The upswing : how America came together a century ago and how we can do it again
Deep and accelerating inequality; unprecedented political polarization; vitriolic public discourse; a fraying social fabric; public and private narcissism. Americans today seem to agree on only one thing: This is the worst of times. But society has been here before. During the Gilded Age of the late 1800s, America was highly individualistic, starkly unequal, fiercely polarized, and deeply fragmented, just as it is today. However as the twentieth century opened, America became, slowly, unevenly, but steadily, more egalitarian, more cooperative, more generous; a society more focused on its responsibilities to one another and less focused on it₂s narrower self-interest. Sometime during the 1960s, however, the nation turned another corner, and all of these trends reversed, leaving it in today₂s disarray. Here, eminent political scientist Robert Putnam shows how the country can learn from the experiences of the past to turn the corner towards a stronger, more unified nation.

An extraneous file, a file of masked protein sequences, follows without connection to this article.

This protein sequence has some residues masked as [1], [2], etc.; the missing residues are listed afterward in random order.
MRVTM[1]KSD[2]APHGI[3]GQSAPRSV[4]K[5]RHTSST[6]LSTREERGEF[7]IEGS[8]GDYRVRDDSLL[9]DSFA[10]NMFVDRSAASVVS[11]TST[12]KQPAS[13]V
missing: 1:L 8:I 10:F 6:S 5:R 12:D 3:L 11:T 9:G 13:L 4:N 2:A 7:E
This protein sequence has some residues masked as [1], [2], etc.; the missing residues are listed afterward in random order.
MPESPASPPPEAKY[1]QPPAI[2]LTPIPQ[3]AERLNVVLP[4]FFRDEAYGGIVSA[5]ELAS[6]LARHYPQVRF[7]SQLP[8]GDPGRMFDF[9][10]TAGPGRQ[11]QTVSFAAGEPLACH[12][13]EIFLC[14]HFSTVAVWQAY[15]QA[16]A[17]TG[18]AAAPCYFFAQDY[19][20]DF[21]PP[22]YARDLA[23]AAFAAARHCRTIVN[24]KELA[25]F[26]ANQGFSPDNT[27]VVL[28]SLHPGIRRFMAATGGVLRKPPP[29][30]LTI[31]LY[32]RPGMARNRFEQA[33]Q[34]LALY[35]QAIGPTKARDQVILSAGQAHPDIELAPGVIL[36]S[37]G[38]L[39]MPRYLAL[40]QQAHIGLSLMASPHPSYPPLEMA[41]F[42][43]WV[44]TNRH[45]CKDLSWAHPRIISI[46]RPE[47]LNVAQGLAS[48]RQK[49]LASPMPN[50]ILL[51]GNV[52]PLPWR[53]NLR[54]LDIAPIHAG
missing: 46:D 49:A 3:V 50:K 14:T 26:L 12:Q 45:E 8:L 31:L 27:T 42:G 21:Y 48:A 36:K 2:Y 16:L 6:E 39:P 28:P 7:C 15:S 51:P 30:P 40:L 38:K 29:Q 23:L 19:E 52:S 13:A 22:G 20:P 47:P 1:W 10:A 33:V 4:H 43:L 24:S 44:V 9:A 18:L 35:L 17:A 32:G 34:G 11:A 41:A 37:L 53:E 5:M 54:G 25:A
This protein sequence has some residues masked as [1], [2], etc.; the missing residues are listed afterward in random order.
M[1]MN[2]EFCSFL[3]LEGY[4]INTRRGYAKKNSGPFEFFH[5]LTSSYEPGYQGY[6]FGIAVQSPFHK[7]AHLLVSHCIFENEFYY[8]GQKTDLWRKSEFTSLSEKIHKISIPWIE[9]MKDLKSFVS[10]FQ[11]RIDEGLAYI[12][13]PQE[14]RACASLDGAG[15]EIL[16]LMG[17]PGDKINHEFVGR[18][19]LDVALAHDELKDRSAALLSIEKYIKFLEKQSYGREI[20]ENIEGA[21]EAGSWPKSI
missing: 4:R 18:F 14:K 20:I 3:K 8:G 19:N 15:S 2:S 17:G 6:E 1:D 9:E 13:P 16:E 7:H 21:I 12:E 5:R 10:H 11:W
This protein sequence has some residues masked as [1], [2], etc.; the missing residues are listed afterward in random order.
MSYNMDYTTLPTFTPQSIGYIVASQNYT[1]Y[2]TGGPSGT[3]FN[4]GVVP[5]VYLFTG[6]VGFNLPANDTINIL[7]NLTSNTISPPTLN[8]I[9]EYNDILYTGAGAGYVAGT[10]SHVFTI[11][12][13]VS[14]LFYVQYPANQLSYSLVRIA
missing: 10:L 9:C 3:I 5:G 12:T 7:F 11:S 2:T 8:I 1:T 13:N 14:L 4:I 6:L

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|Location||Call Number /
|Wadsworth Library - Geneseo||AUDIO 302.5 PUT (Text)